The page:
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Home > ALS Clinical Care and the Future of Research

ALS Clinical Care and the Future of Research

by | Dec 11, 2021

On November 15 2021, ALS Texas was joined by Neurologists and Clinic Directors, Dr. Jeffrey Tramonte and Dr. Stanley Appel for a special panel discussion. During this exciting presentation, they discussed the growth of multidisciplinary care and where the momentum is in ALS research. Keep reading for a recap of this exciting panel!

Introducing Our Special Guests

Dr. Jeffrey Tramonte is the clinic director at the Emory Bellard ALS Clinic at Baylor Scott & White Health. He has over 15 years of experience working with ALS patients. In 2011, he started the ALS Clinic after treating famous football coach, Emory Bellard, who had ALS. With the support of Bellard and his community, funds were raised to begin the clinic. This year marks a decade of service to Texans with ALS for the Emory Bellard ALS Clinic.

The ALS Clinic at Houston Methodist began in 1982. Dr. Stanley Appel shared it was the first ALS clinic in the world to offer multidisciplinary care. The clinic became an ALS Association Certified Treatment Center in 2016, and next year, the clinic will celebrate its 40th anniversary. “We’re still going, and we’re still committed to doing everything we can to help our patients,” he shared.

These clinics not only provide excellent care to Texans with ALS, but they also bring hope through research.

Research Updates from Houston Methodist

Dr. Appel is known as an innovator in the ALS research field hosting many clinical trials at his clinic. Most notable, he’s discovered a potential treatment that could halt the progression of ALS using regulatory T Cells, aka Tregs. He shared an update on the study during the panel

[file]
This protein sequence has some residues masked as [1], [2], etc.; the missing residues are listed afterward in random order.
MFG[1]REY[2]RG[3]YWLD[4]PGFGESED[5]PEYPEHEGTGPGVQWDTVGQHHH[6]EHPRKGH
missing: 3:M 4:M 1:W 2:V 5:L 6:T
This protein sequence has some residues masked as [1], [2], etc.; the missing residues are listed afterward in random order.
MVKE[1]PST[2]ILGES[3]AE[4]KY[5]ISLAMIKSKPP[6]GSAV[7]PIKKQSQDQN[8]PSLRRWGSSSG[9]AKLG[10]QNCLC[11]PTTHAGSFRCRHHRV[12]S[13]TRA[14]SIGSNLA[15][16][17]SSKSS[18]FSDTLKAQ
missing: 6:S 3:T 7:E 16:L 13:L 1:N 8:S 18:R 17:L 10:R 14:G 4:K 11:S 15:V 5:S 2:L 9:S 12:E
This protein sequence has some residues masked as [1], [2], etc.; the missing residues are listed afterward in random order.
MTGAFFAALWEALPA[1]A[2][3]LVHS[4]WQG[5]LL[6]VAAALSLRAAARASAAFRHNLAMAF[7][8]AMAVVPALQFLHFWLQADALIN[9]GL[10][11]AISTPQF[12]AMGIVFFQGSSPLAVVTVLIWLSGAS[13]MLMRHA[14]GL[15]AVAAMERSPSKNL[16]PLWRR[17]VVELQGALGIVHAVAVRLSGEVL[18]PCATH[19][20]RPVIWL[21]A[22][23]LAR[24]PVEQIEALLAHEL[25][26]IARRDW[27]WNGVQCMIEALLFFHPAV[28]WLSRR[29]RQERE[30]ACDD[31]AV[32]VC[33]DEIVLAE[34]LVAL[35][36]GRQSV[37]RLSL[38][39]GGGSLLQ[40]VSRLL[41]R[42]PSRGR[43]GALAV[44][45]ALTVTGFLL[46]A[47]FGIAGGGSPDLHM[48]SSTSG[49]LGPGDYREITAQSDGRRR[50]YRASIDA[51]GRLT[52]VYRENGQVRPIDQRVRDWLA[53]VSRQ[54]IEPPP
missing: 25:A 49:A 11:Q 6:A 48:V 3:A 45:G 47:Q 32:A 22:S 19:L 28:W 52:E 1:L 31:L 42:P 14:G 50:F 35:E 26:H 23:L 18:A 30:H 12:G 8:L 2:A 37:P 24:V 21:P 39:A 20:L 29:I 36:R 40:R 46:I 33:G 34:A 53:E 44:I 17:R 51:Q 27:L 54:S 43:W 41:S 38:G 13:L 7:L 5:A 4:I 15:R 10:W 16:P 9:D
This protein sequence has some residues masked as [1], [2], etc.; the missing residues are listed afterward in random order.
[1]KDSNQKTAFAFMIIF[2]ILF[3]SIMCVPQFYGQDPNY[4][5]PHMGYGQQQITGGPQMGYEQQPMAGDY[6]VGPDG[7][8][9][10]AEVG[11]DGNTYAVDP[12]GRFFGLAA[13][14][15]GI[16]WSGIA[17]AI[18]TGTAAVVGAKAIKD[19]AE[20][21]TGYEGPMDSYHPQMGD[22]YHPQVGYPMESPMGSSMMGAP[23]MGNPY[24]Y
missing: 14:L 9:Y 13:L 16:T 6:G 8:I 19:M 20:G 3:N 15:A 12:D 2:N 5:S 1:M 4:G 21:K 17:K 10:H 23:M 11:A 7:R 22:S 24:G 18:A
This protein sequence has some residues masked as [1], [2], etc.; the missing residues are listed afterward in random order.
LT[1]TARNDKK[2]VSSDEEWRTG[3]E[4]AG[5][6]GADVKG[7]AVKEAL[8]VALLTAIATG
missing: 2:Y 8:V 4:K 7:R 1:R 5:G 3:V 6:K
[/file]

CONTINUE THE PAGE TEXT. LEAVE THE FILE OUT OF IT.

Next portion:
The latest study for Treg was powered to give them critical answers to the effectiveness of this treatment. But the COVID-19 pandemic has created some delays. Amid these difficulties, Dr. Appel is pressing forward.

“The data looks very promising, very exciting, and we’re really hopefully that in the future in a much larger trial not affected by COVID-19 that we can be successful in bringing new  therapy to our patients.”

Houston Methodist not only hosts the T-reg Study but is also a site for the the HEALEY ALS Platform Trial. The platform allows for multiple drug treatments to be tested with one placebo group. This means more patients can participate and there’s a bigger chance they receive an experimental drug and not a placebo. Those living with ALS play an integral part in making these research breakthroughs. Without clinical trials, there’s no way to know the efficacy of a drug.

Research Goes Beyond Clinical Trials

There are often accessibility issues for patients who want to participate in clinical trials. “There’s not enough of them and there’s not enough places to go to get access to the research,” Dr. Tramonte noted. Unfortunately, there are also cases where patients are ineligible to join a trial, but they can still contribute to critical research.

One way Texans with ALS can get involved with research without participating in clinical trials is through the National ALS Registry. This database is the largest ALS research project ever created. It’s also the only population-based registry in the U.S. that provides crucial information to scientists about the disease. This information plays a crucial role in supporting ALS research across the entire country!

Clinical Advancements Over the Years